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  • Facing Earth’s peril with earnestness and gravity

    Every outstanding thinker’s ideas can be traced to the influence of great thinkers. In his recent encyclical letter on the environment, “Laudato Si’,” Pope Francis mirrors much of the thinking of renowned theologian Father Romano Guardini, whom the pope studied in Germany.
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  • Flannery O’Connor and Catholic realism

    From this vale of tears, one can never be sure about the boundaries of acceptable behavior at the Throne of Grace. Is laughter at earthly foibles permitted?
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  • ‘I was in prison and you came to me’

    For all the world to see, Pope Francis and President Obama recently gave personal witness to Christ’s words in Matthew 25:30, “I was in prison and you came to me.” While it was an historic first prison visit for an American president, it was a relatively familiar act of pastoral outreach for a pope.
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  • The healing place of silence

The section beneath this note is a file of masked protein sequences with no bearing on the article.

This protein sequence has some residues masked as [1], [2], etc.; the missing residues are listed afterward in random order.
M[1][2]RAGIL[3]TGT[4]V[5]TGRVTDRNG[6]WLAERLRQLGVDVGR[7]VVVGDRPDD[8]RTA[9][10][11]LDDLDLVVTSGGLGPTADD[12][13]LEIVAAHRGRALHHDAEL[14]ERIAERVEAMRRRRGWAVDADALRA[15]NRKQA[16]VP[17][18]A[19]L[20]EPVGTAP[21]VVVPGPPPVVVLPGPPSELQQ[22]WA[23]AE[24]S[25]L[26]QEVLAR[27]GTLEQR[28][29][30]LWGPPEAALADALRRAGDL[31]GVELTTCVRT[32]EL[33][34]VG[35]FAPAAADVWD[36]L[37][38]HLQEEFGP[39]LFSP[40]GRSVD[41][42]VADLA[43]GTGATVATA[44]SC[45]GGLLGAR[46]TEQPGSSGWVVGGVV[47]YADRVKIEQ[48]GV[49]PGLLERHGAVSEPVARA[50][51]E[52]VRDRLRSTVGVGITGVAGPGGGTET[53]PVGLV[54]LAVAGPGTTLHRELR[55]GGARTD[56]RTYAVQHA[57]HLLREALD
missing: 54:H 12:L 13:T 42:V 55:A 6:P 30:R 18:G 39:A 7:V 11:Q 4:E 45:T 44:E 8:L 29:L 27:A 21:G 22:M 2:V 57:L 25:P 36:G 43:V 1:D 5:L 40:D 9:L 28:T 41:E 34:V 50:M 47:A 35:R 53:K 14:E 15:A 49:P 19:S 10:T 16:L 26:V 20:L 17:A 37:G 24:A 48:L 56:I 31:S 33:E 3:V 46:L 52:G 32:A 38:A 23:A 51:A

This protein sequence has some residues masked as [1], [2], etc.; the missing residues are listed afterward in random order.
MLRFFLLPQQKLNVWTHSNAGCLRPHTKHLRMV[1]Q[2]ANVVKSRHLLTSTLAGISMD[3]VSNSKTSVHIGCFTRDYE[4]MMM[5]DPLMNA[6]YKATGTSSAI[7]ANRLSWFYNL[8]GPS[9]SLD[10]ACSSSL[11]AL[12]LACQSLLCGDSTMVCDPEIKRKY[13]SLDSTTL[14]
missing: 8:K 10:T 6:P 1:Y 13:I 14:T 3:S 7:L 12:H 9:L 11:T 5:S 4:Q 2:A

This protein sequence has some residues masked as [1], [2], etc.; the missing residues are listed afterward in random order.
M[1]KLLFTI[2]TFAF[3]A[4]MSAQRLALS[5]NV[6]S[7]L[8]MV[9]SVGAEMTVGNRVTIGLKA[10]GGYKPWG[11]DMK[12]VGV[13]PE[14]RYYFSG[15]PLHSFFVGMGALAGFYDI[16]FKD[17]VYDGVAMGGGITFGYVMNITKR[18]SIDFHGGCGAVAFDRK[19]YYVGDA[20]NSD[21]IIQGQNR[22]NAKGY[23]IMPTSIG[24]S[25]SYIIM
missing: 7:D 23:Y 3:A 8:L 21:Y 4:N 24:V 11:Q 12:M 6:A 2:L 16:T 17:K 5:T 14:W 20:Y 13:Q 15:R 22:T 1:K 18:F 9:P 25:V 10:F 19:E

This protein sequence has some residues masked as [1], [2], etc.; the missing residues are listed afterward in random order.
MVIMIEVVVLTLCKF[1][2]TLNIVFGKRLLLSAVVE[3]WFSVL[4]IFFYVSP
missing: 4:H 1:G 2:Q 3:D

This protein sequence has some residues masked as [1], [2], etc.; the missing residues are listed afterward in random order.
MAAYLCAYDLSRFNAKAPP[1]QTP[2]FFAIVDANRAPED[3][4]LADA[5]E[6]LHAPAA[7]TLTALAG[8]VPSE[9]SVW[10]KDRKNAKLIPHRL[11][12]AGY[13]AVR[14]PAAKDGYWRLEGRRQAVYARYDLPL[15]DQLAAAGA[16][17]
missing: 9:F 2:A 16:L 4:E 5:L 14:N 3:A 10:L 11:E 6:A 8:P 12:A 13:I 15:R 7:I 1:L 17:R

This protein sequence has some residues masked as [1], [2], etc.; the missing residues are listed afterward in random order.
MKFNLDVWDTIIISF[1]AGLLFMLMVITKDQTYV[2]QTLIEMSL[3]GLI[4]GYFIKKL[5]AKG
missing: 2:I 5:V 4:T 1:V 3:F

A recent book by Robyn Cadwallander, “The Anchoress,” tells the story of young woman, Sarah, who chooses to shut herself off from the world and lives as an Anchoress (like Julian of Norwich).
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  • Nourishing body, mind, heart and soul

    Article 25 of the Universal Declaration of Human Rights, adopted in 1948 by the U.N. General Assembly, states, “Everyone has the right to a standard of living adequate for the health and well-being of himself and of his family, including food, clothing, housing and medical care and necessary social services, and the right to security in the event of unemployment, sickness, disability, widowhood, old age or other lack of livelihood in circumstances beyond his control.”
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  • Progressive Catholic authoritarianism: An enduring problem

    Back in the day (the late 1960s or thereabouts), Father Andrew Greeley – the model of an old-fashioned liberal Catholic – accused Father Daniel Berrigan (the beau ideal of postconciliar Catholic radicalism) of harboring an authoritarian streak in his politics.